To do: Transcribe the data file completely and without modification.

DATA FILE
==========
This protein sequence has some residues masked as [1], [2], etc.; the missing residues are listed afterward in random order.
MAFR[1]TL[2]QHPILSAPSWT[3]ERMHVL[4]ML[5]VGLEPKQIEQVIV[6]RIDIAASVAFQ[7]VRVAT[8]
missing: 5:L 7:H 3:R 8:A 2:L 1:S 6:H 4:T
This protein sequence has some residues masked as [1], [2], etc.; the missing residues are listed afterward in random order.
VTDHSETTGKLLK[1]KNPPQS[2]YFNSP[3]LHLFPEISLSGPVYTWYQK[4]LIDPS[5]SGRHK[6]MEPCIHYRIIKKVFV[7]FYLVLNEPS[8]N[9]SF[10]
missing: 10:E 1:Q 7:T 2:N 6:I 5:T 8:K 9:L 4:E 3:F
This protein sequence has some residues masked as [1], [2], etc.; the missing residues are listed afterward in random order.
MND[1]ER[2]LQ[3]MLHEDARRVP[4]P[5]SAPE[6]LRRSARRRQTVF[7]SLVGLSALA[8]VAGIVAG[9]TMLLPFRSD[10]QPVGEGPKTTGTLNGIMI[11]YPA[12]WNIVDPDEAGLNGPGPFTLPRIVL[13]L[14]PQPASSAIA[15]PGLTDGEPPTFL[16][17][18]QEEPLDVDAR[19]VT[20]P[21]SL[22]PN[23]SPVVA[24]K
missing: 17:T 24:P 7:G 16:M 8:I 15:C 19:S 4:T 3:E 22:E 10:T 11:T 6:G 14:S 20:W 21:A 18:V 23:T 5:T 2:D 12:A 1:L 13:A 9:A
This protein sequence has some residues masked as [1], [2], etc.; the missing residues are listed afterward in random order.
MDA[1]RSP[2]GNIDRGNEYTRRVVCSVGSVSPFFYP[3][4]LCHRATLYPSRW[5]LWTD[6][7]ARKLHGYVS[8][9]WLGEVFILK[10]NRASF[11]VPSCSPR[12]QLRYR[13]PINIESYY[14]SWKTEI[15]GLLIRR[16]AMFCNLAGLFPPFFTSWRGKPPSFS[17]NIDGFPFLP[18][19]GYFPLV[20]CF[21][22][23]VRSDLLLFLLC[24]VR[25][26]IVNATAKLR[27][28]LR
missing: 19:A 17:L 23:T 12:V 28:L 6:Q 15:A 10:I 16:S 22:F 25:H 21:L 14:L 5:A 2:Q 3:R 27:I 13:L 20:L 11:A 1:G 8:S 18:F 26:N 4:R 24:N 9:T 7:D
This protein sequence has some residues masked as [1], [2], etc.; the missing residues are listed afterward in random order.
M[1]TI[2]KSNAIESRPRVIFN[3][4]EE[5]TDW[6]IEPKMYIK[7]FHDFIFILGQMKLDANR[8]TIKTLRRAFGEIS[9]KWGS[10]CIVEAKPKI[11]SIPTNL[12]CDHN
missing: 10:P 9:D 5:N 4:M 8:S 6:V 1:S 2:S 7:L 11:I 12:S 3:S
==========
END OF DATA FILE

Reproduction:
This protein sequence has some residues masked as [1], [2], etc.; the missing residues are listed afterward in random order.
MAFR[1]TL[2]QHPILSAPSWT[3]ERMHVL[4]ML[5]VGLEPKQIEQVIV[6]RIDIAASVAFQ[7]VRVAT[8]
missing: 5:L 7:H 3:R 8:A 2:L 1:S 6:H 4:T
This protein sequence has some residues masked as [1], [2], etc.; the missing residues are listed afterward in random order.
VTDHSETTGKLLK[1]KNPPQS[2]YFNSP[3]LHLFPEISLSGPVYTWYQK[4]LIDPS[5]SGRHK[6]MEPCIHYRIIKKVFV[7]FYLVLNEPS[8]N[9]SF[10]
missing: 10:E 1:Q 7:T 2:N 6:I 5:T 8:K 9:L 4:E 3:F
This protein sequence has some residues masked as [1], [2], etc.; the missing residues are listed afterward in random order.
MND[1]ER[2]LQ[3]MLHEDARRVP[4]P[5]SAPE[6]LRRSARRRQTVF[7]SLVGLSALA[8]VAGIVAG[9]TMLLPFRSD[10]QPVGEGPKTTGTLNGIMI[11]YPA[12]WNIVDPDEAGLNGPGPFTLPRIVL[13]L[14]PQPASSAIA[15]PGLTDGEPPTFL[16][17][18]QEEPLDVDAR[19]VT[20]P[21]SL[22]PN[23]SPVVA[24]K
missing: 17:T 24:P 7:G 16:M 8:I 15:C 19:S 4:T 3:E 22:E 10:T 11:T 6:G 14:S 20:W 21:A 18:V 23:T 5:T 2:D 12:A 1:L 13:A 9:A
This protein sequence has some residues masked as [1], [2], etc.; the missing residues are listed afterward in random order.
MDA[1]RSP[2]GNIDRGNEYTRRVVCSVGSVSPFFYP[3][4]LCHRATLYPSRW[5]LWTD[6][7]ARKLHGYVS[8][9]WLGEVFILK[10]NRASF[11]VPSCSPR[12]QLRYR[13]PINIESYY[14]SWKTEI[15]GLLIRR[16]AMFCNLAGLFPPFFTSWRGKPPSFS[17]NIDGFPFLP[18][19]GYFPLV[20]CF[21][22][23]VRSDLLLFLLC[24]VR[25][26]IVNATAKLR[27][28]LR
missing: 19:A 17:L 23:T 12:V 28:L 6:Q 15:A 10:I 16:S 22:F 25:H 21:L 14:L 5:A 2:Q 3:R 27:I 13:L 20:L 11:A 1:G 8:S 18:F 26:N 4:R 24:N 9:T 7:D
This protein sequence has some residues masked as [1], [2], etc.; the missing residues are listed afterward in random order.
M[1]TI[2]KSNAIESRPRVIFN[3][4]EE[5]TDW[6]IEPKMYIK[7]FHDFIFILGQMKLDANR[8]TIKTLRRAFGEIS[9]KWGS[10]CIVEAKPKI[11]SIPTNL[12]CDHN
missing: 10:P 9:D 5:N 4:M 8:S 6:V 1:S 2:S 7:L 11:I 12:S 3:S